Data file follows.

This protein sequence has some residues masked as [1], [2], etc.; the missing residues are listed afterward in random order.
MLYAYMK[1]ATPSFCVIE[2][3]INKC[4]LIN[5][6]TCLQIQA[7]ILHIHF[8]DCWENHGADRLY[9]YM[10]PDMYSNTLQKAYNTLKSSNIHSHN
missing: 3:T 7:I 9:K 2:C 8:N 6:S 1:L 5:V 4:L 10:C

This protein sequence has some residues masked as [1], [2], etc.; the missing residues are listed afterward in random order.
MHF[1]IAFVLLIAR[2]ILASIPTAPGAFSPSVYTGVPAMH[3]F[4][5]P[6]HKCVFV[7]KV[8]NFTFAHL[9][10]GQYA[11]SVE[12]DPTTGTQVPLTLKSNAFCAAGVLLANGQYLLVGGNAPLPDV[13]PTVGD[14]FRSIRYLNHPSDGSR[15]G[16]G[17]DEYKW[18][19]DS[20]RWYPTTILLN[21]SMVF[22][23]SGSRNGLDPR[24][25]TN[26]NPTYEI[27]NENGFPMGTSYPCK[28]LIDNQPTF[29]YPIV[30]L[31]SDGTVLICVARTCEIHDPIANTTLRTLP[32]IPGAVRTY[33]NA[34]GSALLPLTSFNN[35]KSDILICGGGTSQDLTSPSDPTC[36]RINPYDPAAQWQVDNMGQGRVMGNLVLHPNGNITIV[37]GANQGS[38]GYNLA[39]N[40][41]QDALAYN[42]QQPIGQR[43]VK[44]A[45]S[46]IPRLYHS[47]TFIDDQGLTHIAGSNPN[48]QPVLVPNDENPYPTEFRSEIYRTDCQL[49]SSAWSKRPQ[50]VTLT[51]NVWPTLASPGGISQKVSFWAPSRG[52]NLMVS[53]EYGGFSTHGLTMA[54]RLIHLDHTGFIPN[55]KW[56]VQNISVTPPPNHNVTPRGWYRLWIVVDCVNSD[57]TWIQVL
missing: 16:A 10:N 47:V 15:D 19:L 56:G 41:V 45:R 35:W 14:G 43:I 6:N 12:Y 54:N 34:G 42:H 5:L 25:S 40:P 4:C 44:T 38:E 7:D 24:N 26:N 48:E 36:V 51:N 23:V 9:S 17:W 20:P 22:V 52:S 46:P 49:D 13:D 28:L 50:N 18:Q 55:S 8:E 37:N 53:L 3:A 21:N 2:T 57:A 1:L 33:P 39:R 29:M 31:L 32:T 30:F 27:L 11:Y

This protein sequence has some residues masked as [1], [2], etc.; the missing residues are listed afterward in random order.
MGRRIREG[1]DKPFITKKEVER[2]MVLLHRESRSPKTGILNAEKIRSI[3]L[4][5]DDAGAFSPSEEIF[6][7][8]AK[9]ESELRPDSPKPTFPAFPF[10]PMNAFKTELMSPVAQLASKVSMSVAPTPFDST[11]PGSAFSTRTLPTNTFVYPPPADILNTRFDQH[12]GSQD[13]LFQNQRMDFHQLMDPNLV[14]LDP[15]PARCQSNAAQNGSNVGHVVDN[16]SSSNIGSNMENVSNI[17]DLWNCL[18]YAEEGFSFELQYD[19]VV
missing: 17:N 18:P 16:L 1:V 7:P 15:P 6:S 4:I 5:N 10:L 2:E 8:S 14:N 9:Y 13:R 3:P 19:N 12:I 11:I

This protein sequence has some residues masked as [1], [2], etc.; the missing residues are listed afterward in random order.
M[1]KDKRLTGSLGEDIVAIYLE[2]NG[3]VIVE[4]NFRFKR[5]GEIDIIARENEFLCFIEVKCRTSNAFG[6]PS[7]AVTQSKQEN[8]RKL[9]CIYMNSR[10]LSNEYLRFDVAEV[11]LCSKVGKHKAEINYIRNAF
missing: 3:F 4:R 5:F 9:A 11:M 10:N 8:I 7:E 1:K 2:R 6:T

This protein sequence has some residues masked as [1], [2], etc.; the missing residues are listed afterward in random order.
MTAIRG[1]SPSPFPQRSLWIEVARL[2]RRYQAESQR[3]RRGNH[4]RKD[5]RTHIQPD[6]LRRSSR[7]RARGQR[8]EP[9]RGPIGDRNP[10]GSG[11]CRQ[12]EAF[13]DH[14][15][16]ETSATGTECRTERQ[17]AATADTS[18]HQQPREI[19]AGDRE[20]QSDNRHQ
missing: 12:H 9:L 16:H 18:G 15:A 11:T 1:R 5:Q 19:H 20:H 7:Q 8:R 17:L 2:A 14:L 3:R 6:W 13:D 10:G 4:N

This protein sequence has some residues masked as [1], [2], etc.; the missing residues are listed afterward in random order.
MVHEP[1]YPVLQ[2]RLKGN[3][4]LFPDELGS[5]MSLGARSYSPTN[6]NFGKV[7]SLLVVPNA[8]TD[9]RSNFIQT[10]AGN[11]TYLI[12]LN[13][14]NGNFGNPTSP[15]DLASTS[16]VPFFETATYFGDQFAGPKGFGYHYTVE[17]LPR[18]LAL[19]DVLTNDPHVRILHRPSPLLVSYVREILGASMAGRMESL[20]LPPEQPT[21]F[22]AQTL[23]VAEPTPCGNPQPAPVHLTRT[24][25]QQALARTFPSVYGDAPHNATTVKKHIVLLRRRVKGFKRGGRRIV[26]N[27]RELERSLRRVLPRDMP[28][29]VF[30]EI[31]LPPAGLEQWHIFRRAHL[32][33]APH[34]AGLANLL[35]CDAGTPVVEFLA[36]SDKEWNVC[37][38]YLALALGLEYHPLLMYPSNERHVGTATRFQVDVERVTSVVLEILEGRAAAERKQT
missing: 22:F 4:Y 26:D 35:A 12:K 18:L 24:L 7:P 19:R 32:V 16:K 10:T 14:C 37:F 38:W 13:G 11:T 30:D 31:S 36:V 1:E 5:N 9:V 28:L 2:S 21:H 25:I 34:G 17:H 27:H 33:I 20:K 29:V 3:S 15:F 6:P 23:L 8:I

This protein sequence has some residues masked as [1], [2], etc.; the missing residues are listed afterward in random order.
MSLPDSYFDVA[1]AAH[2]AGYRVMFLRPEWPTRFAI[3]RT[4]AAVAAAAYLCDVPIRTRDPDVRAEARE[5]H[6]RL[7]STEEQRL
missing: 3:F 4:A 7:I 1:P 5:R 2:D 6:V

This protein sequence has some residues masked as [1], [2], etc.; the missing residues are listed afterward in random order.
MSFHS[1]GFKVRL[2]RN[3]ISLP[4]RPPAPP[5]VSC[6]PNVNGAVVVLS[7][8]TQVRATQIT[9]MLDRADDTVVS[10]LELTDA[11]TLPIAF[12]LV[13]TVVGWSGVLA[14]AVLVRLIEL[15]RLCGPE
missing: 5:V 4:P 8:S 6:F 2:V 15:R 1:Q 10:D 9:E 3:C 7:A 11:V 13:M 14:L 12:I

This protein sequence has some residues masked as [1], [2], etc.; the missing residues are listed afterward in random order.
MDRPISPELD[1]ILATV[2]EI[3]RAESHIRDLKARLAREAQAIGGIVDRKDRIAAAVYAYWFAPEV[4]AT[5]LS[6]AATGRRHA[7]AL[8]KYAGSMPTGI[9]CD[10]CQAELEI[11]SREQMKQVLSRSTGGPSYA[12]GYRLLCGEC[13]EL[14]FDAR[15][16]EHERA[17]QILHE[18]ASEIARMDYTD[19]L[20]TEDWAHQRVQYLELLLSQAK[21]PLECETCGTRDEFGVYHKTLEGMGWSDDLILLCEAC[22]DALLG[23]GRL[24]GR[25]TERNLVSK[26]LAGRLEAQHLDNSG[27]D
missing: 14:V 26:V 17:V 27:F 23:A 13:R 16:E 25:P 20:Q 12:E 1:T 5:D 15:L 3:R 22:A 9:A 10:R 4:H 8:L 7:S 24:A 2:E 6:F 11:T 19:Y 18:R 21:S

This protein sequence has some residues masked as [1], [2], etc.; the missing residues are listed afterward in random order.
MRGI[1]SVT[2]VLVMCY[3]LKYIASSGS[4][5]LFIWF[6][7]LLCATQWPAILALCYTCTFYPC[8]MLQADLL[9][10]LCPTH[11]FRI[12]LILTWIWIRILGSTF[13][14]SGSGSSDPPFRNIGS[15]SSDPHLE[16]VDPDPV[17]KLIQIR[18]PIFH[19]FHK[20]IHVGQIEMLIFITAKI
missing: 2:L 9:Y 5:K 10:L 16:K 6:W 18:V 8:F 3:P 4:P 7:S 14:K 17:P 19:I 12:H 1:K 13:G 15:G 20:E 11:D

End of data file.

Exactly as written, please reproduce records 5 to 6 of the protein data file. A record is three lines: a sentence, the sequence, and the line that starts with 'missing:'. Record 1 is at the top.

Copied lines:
This protein sequence has some residues masked as [1], [2], etc.; the missing residues are listed afterward in random order.
MTAIRG[1]SPSPFPQRSLWIEVARL[2]RRYQAESQR[3]RRGNH[4]RKD[5]RTHIQPD[6]LRRSSR[7]RARGQR[8]EP[9]RGPIGDRNP[10]GSG[11]CRQ[12]EAF[13]DH[14][15][16]ETSATGTECRTERQ[17]AATADTS[18]HQQPREI[19]AGDRE[20]QSDNRHQ
missing: 12:H 9:L 16:H 18:G 15:A 11:T 1:R 5:Q 19:H 20:H 7:Q 8:R 17:L 2:A 14:L 3:R 6:W 13:D 10:G 4:N

This protein sequence has some residues masked as [1], [2], etc.; the missing residues are listed afterward in random order.
MVHEP[1]YPVLQ[2]RLKGN[3][4]LFPDELGS[5]MSLGARSYSPTN[6]NFGKV[7]SLLVVPNA[8]TD[9]RSNFIQT[10]AGN[11]TYLI[12]LN[13][14]NGNFGNPTSP[15]DLASTS[16]VPFFETATYFGDQFAGPKGFGYHYTVE[17]LPR[18]LAL[19]DVLTNDPHVRILHRPSPLLVSYVREILGASMAGRMESL[20]LPPEQPT[21]F[22]AQTL[23]VAEPTPCGNPQPAPVHLTRT[24][25]QQALARTFPSVYGDAPHNATTVKKHIVLLRRRVKGFKRGGRRIV[26]N[27]RELERSLRRVLPRDMP[28][29]VF[30]EI[31]LPPAGLEQWHIFRRAHL[32][33]APH[34]AGLANLL[35]CDAGTPVVEFLA[36]SDKEWNVC[37][38]YLALALGLEYHPLLMYPSNERHVGTATRFQVDVERVTSVVLEILEGRAAAERKQT
missing: 22:F 4:Y 26:D 35:A 12:K 18:L 24:L 7:P 19:R 32:V 16:K 10:T 14:C 37:F 38:W 13:G 11:T 30:D 31:S 36:V 1:E 5:N 9:V 28:L 2:S 21:H 25:I 34:G 17:H 27:H 33:I 20:K 29:V 3:S 15:F 6:P 23:L 8:I